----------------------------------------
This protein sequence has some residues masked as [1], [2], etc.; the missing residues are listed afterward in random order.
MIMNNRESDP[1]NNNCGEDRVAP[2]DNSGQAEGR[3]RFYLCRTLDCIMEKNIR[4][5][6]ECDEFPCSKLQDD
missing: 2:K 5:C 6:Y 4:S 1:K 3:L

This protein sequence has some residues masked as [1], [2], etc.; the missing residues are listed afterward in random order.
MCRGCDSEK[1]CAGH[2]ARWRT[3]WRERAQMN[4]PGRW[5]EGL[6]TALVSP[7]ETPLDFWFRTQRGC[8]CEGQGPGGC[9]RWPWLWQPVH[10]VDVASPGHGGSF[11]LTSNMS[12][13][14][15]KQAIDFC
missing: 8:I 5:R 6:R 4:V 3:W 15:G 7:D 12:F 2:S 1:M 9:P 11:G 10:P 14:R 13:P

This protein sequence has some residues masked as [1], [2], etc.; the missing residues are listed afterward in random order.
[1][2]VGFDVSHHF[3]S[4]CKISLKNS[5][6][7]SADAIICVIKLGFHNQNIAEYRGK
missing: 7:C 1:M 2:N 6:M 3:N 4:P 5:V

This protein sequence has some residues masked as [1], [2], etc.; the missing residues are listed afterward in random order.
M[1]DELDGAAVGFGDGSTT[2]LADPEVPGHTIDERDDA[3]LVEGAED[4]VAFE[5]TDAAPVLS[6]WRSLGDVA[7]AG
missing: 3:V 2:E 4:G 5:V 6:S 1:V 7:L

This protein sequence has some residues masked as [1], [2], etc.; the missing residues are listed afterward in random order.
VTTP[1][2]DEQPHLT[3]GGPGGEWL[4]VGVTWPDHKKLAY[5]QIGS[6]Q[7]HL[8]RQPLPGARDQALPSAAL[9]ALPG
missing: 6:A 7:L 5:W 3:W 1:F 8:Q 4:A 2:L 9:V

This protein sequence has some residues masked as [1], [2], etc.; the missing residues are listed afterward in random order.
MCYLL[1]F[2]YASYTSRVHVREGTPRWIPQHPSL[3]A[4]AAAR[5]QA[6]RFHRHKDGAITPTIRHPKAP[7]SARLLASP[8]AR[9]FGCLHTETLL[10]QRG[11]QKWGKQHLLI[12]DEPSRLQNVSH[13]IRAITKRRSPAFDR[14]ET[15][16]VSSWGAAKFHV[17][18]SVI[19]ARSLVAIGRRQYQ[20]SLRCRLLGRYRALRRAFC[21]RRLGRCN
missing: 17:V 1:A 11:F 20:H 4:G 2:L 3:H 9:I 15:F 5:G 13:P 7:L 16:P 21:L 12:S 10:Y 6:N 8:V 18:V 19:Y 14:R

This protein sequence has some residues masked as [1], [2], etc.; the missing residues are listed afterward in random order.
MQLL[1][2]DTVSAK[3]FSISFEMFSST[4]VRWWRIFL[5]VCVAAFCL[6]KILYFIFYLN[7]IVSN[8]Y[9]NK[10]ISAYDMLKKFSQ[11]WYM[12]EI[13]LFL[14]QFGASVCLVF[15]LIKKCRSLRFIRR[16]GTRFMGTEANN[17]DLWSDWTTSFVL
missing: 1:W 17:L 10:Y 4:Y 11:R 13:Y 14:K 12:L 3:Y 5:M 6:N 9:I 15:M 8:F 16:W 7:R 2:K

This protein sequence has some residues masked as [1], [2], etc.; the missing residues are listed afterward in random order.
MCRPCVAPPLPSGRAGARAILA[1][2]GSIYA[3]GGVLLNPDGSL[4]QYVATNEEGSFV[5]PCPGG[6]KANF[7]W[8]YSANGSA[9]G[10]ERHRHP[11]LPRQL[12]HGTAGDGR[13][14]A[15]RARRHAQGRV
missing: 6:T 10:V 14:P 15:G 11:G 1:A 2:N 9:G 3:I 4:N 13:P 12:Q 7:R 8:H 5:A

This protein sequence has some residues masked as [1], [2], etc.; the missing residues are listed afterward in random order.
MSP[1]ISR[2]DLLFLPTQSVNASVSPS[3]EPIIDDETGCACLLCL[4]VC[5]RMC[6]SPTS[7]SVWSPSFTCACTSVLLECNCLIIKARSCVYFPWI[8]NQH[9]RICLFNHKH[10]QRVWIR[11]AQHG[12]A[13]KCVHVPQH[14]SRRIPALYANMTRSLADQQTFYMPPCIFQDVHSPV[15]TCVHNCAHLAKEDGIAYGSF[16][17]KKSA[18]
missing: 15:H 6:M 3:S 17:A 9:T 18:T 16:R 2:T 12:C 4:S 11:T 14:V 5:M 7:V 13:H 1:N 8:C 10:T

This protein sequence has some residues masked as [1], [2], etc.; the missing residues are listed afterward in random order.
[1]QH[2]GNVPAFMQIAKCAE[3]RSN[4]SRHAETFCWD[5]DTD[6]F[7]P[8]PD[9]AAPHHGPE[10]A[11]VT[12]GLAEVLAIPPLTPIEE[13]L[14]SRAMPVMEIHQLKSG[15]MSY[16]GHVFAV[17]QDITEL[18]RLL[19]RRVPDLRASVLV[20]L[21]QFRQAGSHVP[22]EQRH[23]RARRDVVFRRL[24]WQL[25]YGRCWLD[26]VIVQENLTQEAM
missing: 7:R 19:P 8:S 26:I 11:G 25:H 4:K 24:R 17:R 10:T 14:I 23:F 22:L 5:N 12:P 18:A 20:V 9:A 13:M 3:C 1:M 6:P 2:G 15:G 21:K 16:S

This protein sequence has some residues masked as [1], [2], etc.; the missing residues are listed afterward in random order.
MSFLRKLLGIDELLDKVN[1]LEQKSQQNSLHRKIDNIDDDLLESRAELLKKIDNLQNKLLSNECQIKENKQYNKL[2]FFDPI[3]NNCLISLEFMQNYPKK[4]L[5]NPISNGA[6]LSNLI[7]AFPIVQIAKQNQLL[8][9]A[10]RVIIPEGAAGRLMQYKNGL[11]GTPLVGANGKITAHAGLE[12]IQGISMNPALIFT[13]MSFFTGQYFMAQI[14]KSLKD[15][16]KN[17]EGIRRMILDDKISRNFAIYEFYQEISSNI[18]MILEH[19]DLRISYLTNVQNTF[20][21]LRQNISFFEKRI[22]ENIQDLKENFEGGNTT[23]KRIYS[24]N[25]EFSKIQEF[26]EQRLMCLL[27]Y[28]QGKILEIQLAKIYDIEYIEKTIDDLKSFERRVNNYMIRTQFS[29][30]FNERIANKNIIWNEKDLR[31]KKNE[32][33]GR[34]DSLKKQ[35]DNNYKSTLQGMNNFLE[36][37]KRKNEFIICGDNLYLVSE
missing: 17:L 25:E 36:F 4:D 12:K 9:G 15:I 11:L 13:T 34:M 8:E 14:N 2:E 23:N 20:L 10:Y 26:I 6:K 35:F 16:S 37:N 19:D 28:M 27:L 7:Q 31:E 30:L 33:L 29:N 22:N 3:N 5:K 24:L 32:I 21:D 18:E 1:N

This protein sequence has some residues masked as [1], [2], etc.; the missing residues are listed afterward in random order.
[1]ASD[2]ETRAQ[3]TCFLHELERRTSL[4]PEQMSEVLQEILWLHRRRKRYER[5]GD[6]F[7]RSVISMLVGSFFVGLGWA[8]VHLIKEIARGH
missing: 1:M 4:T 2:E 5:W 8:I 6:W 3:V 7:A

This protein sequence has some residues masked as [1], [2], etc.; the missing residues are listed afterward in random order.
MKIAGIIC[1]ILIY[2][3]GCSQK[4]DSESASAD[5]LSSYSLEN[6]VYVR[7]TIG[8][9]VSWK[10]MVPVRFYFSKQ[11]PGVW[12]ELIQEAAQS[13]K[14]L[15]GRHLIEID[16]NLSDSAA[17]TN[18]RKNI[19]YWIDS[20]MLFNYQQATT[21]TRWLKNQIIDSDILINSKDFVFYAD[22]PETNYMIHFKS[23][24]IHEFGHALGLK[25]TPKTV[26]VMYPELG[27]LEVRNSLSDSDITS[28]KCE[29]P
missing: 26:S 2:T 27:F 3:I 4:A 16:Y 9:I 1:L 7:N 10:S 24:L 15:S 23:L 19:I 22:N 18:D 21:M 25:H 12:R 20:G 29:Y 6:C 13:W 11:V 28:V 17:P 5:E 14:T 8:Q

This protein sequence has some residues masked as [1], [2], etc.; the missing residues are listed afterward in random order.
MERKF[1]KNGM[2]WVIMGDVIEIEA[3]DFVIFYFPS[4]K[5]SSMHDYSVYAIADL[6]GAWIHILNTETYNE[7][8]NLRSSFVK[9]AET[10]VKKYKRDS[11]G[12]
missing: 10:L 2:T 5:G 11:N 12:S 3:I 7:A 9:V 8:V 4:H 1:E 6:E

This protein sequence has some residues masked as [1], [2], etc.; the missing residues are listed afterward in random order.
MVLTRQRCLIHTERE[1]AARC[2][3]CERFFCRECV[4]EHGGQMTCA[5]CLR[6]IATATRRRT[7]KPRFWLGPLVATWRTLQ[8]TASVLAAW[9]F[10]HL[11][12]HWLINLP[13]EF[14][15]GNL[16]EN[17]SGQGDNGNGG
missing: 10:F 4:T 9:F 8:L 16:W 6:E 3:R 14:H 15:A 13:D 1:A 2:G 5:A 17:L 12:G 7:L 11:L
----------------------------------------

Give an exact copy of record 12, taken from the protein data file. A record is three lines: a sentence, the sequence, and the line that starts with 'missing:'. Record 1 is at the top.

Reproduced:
This protein sequence has some residues masked as [1], [2], etc.; the missing residues are listed afterward in random order.
[1]ASD[2]ETRAQ[3]TCFLHELERRTSL[4]PEQMSEVLQEILWLHRRRKRYER[5]GD[6]F[7]RSVISMLVGSFFVGLGWA[8]VHLIKEIARGH
missing: 1:M 4:T 2:E 5:W 8:I 6:W 3:V 7:A